Name: margalit
Location: Massachusetts, United States Professional writer, educational advocate, opinionated ultra liberal mother of 18 year old twins, living life in the slow lane due to hypertrophic cardiomyopathy, congestive heart failure, and diabetes.

email: margalitc at yahoo dot com

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Tuesday, January 09, 2007

When mom becomes a tiger

Usually in movies mothers are portrayed as either massively damaging, ineffectual, or June Cleaverish. Rarely is there a movie that shows mothers as they are, with all the lines we all use, and all the psychobabble we've all ingested from parenting books. Sometimes I wonder just how we all learned the lines and the rhetoric of motherhood. I mean, we all seem to KNOW instinctively when to use the "because I said so" and when we need to give an explanation. When we start to count to 3, and when we know how to step back and 'choose our battles'. Even the 'choose your battles' is right out of some parenting book, but we don't need to bother reading it, because as moms we seem to have made that philosphy part of our parenting skills.

I was wondering today when it was that I changed from a normal woman to a tiger protecting my cubs. I know how absolutely vicious I can get if I feel my kids are being wronged. But when did that kick in, and how did I learn this attribute? I didn't learn it from my own childhood, for my parents were never the kind that stuck up for me. I can't ever recall a moment when my parents fought for me at all. It just wasn't in their parenting repetoire.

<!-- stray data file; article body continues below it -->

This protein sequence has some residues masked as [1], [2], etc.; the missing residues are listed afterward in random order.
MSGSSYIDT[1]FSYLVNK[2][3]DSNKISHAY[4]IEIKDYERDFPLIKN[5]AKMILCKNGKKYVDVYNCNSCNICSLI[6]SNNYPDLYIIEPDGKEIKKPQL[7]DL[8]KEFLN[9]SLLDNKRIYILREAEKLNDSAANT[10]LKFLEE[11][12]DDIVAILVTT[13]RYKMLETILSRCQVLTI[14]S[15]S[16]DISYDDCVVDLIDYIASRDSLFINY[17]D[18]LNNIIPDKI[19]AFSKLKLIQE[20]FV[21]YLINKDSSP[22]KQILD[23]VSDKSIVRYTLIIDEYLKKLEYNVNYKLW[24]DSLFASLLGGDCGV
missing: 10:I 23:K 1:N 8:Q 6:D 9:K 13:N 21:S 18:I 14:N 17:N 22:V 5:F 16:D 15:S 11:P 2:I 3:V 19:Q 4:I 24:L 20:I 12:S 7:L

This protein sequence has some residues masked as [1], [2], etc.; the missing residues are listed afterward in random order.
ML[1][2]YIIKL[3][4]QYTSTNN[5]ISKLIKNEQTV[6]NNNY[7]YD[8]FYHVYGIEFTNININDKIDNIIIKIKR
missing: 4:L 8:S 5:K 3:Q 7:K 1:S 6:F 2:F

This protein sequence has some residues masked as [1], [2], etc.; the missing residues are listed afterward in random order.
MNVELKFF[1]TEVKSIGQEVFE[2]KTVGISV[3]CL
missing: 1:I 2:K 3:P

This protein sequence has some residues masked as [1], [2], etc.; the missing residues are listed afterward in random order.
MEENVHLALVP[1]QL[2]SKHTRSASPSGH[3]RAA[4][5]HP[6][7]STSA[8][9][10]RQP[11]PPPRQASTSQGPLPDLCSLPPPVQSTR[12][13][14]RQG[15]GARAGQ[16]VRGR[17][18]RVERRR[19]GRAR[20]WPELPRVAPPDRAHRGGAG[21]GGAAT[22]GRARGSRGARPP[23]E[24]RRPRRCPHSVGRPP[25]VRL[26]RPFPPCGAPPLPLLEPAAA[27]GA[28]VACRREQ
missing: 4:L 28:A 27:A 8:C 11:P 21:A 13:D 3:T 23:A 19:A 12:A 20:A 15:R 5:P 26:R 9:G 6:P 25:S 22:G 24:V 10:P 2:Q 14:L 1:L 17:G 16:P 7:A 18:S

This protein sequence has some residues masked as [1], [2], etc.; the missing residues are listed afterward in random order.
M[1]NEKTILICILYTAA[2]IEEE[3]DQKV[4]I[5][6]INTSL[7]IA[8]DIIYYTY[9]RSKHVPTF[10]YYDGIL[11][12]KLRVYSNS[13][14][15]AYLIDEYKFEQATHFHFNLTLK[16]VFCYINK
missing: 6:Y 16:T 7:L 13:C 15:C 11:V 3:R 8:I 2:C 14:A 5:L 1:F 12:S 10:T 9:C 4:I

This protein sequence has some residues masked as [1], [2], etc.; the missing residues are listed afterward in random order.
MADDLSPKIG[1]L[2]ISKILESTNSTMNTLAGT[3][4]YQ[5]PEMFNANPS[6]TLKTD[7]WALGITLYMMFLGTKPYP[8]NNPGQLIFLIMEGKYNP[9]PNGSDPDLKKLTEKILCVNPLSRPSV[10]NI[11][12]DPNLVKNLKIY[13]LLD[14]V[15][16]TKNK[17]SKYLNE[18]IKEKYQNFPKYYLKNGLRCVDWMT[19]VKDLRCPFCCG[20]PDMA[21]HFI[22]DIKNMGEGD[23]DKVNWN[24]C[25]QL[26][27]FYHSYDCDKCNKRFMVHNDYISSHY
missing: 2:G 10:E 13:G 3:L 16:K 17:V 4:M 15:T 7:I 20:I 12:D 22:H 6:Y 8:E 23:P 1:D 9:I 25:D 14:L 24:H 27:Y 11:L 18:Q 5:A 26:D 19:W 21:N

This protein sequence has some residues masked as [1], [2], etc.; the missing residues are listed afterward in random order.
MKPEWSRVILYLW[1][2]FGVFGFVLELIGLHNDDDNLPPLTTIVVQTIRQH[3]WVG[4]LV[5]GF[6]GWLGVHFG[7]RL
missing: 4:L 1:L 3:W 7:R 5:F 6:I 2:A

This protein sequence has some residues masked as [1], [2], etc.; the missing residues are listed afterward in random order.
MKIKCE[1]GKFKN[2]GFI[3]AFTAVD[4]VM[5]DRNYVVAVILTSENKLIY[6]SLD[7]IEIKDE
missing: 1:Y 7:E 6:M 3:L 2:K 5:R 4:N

I learned to protect my kids early on, and I've been doing it ever since. Recently I've backed off on sticking my nose into their business. I guess I instinctively learned that when kids are in high school, they need to advocate for themselves in most instances. Sure, I'll go to bat for them in IEP meetings, but if they have issues with teachers, they need to take the first step towards solving the problems on their own.

Today, the Boy got a phone call from the director of his school program. I never even spoke to the director. The Boy had an issue with his schedule for next semester and he needed to make a change. He really did advocate for himself, telling the director why he wanted what he did, and how he didn't want his schedule changed at all.

I was so proud of him. He completely handled this by himself. I didn't have to get upset or even involved. My ire, which usually is raised as soon as school is mentioned, has been laid to rest. With the departure of middle school from our lives, it is as if a cloud has been lifted off of us all. I'm totally loving high school.

But what I'm confused about is how I need to parent a couple of teens now that they're starting to assume more and more responsibility. On the one hand, I feel as if they don't need me anymore, which makes me terribly sad. On the other hand, I feel like trusting them implicitely is nuts. I mean, they are teenagers. Raging hormones and all that. Today the Girl asked me what I would do if they had a party while I was out of the house. Of course I answered that I would kill them right after I tossed out all their friends. I mean, that IS what I would do. But let's face it, teenagers DO stupid things like this all the time. Maybe there is another way of handling it besides going postal on my kids. I can't think of one offhand, but there must be an alternative to a lack of anger management.

The teen thing is a whole different ballgame. I'm learning as I go, just as I did when they were newborns. It changes so much, this parenting gig. Just when you feel you've got it down pat, there's new stuff to ponder, new challanges to face, new things to learn.

The one thing I have learned is that parenting teens is a piece of cake compared to toddlers. Maybe that might give you hope.

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Blogger Carmi said...

Just when we think we've figured out this parenting thing, they go and grow into another phase.

Glad to see the waves are smoothing out for you. There's hope for us yet!

9/1/07 11:48 PM  
Anonymous Anonymous said...

Whoa, doesn't this sounds familiar! You said it all, girl! I have this same problems. And I love my son.

10/1/07 10:59 PM  

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